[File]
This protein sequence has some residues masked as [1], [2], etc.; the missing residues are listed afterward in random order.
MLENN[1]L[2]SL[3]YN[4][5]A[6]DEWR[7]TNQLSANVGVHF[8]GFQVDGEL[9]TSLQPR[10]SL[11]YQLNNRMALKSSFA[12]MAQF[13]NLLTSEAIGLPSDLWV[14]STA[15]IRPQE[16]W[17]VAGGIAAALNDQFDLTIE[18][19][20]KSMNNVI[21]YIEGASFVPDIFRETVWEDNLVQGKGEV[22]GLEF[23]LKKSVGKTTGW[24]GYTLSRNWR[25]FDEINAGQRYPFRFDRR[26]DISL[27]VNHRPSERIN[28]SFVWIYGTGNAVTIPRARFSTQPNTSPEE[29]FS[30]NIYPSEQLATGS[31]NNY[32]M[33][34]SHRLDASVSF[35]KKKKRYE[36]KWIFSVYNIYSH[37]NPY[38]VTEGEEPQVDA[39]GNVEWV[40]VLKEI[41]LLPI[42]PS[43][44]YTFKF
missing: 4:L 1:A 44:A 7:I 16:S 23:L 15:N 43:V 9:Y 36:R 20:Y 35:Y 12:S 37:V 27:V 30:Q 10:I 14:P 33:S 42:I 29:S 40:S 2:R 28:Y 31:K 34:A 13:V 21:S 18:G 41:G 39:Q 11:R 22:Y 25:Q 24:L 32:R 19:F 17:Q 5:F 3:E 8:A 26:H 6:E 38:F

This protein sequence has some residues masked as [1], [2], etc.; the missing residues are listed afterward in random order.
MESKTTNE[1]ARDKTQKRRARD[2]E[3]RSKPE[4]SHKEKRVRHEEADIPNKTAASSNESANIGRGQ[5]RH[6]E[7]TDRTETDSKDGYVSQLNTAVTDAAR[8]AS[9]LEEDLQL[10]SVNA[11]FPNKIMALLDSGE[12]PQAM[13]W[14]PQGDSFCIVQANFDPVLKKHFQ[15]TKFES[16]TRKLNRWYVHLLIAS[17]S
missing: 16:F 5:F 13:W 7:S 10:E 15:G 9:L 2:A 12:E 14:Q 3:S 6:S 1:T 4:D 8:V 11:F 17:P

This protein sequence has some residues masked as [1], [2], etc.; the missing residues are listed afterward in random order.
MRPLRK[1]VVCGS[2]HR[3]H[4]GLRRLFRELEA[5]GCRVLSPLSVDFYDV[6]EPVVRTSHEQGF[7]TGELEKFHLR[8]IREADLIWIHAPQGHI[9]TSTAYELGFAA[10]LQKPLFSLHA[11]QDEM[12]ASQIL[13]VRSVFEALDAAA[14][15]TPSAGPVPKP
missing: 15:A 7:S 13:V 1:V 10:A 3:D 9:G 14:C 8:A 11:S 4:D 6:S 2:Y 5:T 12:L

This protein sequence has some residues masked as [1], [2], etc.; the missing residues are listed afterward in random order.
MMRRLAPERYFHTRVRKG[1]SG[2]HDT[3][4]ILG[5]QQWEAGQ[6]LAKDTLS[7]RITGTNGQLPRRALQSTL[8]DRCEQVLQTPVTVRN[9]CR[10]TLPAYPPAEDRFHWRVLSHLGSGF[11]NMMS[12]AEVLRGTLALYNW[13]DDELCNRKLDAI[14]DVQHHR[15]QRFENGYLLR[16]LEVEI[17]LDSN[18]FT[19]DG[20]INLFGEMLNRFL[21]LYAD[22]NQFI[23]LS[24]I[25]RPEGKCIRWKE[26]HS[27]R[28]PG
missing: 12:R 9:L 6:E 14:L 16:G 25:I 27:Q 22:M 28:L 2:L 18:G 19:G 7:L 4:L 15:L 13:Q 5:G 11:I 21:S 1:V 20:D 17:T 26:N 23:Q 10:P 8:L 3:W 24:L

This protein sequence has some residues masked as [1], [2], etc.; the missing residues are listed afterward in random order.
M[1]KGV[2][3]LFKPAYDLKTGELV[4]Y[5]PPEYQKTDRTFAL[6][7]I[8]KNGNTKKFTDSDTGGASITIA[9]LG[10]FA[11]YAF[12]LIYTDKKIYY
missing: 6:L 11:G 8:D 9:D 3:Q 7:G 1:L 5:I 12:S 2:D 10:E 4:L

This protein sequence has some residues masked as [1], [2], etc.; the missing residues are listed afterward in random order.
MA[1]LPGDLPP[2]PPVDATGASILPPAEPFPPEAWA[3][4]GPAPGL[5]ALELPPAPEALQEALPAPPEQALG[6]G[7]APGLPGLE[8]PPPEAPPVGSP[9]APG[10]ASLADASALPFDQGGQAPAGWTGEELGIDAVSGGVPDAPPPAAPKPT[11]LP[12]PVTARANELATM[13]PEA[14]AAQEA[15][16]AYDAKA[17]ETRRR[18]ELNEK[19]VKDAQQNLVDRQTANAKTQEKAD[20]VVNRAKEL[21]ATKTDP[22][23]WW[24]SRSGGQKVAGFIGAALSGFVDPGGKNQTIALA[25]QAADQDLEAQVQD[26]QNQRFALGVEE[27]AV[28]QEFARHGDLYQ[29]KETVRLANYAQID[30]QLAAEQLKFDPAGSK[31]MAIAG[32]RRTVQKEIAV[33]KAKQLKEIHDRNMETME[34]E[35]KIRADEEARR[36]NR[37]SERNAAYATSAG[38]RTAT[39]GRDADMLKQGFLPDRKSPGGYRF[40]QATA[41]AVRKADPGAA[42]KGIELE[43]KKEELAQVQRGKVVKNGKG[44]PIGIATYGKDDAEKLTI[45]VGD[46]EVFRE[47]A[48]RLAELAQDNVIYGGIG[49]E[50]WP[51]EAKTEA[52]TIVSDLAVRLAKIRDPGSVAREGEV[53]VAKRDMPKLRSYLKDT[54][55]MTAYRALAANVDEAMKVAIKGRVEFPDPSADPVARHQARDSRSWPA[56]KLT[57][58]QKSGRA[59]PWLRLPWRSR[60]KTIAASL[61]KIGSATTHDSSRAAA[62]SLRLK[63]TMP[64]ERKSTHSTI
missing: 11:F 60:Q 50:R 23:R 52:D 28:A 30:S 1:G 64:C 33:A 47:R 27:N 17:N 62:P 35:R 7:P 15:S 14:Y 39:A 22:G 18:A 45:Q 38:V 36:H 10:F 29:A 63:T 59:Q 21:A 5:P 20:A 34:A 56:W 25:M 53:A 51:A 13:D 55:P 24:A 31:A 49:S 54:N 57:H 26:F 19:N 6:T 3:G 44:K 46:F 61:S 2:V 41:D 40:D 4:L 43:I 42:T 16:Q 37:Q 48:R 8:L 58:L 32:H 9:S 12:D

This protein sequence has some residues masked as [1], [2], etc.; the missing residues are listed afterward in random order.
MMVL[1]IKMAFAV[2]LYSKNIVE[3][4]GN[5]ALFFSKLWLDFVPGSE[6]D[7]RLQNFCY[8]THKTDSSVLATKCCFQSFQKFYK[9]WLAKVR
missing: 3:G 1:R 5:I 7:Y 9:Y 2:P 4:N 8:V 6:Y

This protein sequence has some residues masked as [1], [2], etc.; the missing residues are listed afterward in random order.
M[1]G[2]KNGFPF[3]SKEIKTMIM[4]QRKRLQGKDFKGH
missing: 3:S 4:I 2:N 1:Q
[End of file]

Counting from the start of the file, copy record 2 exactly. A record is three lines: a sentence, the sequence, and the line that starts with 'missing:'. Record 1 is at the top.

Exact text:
This protein sequence has some residues masked as [1], [2], etc.; the missing residues are listed afterward in random order.
MESKTTNE[1]ARDKTQKRRARD[2]E[3]RSKPE[4]SHKEKRVRHEEADIPNKTAASSNESANIGRGQ[5]RH[6]E[7]TDRTETDSKDGYVSQLNTAVTDAAR[8]AS[9]LEEDLQL[10]SVNA[11]FPNKIMALLDSGE[12]PQAM[13]W[14]PQGDSFCIVQANFDPVLKKHFQ[15]TKFES[16]TRKLNRWYVHLLIAS[17]S
missing: 16:F 5:F 13:W 7:S 10:E 15:G 9:L 2:A 12:E 14:Q 3:S 6:S 1:T 4:D 8:V 11:F 17:P